An Roinn Oideachais agus Eolaíochta
Department of Education and Science
Subject Inspection of Business Subjects
Castlerea Community School
Castlerea, County Roscommon
Roll number: 91493P
Date of inspection: 03 April 2006
Date of issue of report: 22 June 2006
This Subject Inspection report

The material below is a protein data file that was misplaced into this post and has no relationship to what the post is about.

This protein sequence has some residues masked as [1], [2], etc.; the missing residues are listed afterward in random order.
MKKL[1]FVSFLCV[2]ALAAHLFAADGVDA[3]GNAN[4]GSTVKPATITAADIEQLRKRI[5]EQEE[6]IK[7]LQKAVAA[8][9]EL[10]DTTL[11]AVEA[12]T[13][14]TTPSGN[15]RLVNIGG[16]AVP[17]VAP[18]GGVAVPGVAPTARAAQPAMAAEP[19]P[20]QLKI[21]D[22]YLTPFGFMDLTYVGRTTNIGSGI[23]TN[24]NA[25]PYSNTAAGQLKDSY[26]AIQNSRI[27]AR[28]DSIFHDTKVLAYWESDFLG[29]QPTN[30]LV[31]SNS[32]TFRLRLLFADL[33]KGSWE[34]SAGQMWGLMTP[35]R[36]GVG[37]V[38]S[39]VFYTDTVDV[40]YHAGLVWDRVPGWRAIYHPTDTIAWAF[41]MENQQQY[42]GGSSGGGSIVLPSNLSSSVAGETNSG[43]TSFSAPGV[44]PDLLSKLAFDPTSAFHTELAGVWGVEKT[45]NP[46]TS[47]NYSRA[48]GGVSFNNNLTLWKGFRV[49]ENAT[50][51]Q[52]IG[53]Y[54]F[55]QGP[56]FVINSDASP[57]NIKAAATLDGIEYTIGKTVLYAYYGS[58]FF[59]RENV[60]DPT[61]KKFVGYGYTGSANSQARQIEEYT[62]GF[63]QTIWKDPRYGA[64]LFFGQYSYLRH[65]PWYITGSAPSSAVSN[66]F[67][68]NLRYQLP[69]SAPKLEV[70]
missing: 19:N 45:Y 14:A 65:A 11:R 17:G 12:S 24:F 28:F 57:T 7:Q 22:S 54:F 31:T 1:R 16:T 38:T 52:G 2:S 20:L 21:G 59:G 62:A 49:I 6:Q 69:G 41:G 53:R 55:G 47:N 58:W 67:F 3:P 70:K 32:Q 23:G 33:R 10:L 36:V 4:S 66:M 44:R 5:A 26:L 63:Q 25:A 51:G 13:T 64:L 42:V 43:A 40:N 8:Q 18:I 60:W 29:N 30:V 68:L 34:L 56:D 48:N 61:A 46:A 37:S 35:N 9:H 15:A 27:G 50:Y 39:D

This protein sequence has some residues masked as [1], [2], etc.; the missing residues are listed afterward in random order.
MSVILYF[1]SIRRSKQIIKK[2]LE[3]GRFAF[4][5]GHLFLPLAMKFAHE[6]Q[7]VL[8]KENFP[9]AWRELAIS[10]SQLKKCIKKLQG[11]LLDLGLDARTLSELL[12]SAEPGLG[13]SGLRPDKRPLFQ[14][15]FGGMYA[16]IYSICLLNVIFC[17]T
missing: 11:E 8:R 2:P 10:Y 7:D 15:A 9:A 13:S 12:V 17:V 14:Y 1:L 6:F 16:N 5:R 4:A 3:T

This report has been written following a subject inspection in Castlerea Community School. It presents the findings of an evaluation of the quality of teaching and learning in business subjects and makes recommendations for the further development of the teaching of these subjects in the school. The evaluation was conducted over one day during which the inspector visited classrooms and observed teaching and learning. The inspector interacted with students and teachers, examined students’ work, and had discussions with the teachers. The inspector reviewed school planning documentation and teachers’ written preparation. Following the evaluation visit, the inspector provided oral feedback on the outcomes of the evaluation to the principal and subject teachers. The board of management of the school was given an opportunity to comment on the findings and recommendations of the report; the board chose to accept the report without response.